By Alyssa Laverda, Assistant to the Directors and Head of Sales
Seraphin Gallery welcomes a new addition to our precision list-- Madeline Peckenpaugh. We believe that she has reinvigorated the legacy left behind by Jackson Pollock and Jasper Johns. These blue chip mid-twentieth century artists changed the face of the fine art forever. The all-over style, defined by Clement Greenberg as a composition which could be expanded beyond the canvas, and action painting, coined by Harold Rosenberg, detached art from social or ethic normality and seduced viewers in one instant.
Madeline Peckenpaugh denies the connection to the all-over painting style, but acknowledges that she is akin to the action painters of the 1950s. Large gestures of movement during her painting process is crucial. She enjoys working the canvas to its limits, through sculpting paint in relief. She diverges from the all-over technique because of her careful planning of the composition. Although it may appear that Peckenpaugh is painting crudely, her work is defined by creating paths and blockades throughout the painting.
Peckenpaugh creates these paintings and hangs them low to the ground to simulate an entryway. The artist encourages the viewer to feel as though they could walk into her paintings - that she has created a space for them, but there is a struggle. This notion of real space sets Peckenpaugh apart from the work of the Abstract Expressionists-- whose work was meant to be felt in one overpowering instant. Seraphin Gallery has coined Peckenpaugh as an Abstract Realist. This term oxymoronically describes the unique and profound conflict that viewers deal with when presented with her work, adding another dimension to this promising Philadelphia artist.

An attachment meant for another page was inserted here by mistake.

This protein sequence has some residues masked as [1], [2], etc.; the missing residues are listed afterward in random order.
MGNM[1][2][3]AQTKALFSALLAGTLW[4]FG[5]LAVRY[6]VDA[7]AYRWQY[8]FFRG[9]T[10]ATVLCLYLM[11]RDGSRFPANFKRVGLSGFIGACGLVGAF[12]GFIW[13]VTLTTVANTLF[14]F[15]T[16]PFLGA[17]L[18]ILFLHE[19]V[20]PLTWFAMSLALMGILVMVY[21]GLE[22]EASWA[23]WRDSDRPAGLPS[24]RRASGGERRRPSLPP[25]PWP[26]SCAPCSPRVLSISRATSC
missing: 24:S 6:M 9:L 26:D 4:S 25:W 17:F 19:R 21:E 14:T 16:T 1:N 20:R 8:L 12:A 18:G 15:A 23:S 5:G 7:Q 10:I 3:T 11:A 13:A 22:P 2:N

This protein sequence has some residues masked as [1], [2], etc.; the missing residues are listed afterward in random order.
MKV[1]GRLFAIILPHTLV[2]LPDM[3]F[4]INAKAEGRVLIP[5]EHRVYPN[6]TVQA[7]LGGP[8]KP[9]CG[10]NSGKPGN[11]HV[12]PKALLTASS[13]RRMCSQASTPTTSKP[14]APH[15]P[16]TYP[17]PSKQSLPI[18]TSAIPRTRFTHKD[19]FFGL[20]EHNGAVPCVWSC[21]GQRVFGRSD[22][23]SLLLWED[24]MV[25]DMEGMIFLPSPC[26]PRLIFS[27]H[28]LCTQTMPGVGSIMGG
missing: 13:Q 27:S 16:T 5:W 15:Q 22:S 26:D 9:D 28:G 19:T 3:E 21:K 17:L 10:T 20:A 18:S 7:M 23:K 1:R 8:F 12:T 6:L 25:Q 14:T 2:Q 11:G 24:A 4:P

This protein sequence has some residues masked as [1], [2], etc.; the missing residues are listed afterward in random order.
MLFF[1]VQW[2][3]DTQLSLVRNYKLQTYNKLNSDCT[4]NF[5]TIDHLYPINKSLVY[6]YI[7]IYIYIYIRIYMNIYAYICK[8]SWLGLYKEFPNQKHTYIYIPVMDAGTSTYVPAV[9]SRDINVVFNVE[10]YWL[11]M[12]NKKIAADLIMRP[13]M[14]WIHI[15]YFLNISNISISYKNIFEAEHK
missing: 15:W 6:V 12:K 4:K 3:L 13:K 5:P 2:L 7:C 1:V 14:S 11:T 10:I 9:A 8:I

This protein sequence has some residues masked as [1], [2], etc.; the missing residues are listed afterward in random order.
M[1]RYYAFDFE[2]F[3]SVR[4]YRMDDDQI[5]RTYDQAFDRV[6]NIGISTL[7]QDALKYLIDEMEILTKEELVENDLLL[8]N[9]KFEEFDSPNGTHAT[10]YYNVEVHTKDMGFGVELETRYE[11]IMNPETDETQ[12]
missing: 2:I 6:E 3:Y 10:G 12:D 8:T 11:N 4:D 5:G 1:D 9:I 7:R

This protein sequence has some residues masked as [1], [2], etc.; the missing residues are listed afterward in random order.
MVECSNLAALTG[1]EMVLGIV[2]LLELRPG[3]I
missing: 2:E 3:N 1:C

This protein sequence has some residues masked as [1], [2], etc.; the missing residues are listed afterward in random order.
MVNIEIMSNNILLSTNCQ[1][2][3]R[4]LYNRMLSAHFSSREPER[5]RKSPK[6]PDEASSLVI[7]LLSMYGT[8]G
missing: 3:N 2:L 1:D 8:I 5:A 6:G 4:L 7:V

The inspiration for her work starts as a feeling, something intangible. This emotion is based upon surroundings, ambience, the weather-- one instant of awareness. She then recreates this sensitivity in a painting. The depth in her painting is deceitful, she allows multiple entry points for the viewer's eye and then closes them off. This is not to betray the viewer, but to translate perceptions, whether they be pleasure, anxiety, comfort, excitement, or immobilization.
She is a graduate of both the Certificate and Bachelors of Fine Arts programs of the Pennsylvania Academy of the Fine Arts. Founded in 1805 by Charles Wilson Peale, the Academy is modeled after the French Academies, focusing on representing the human form through rigorous training and study. Peckenpaugh's paintings are consummated with a trained eye from the oldest and one of the most respected art schools in the nation.
The artist carefully prescribes a rich color palette, which commands respect in any collection. These paintings are brilliant, both in skill and while her works are large, she has graciously accepted our request, on behalf of collectors, to create commissioned works on a slightly smaller scale so her painting is more easily accessible.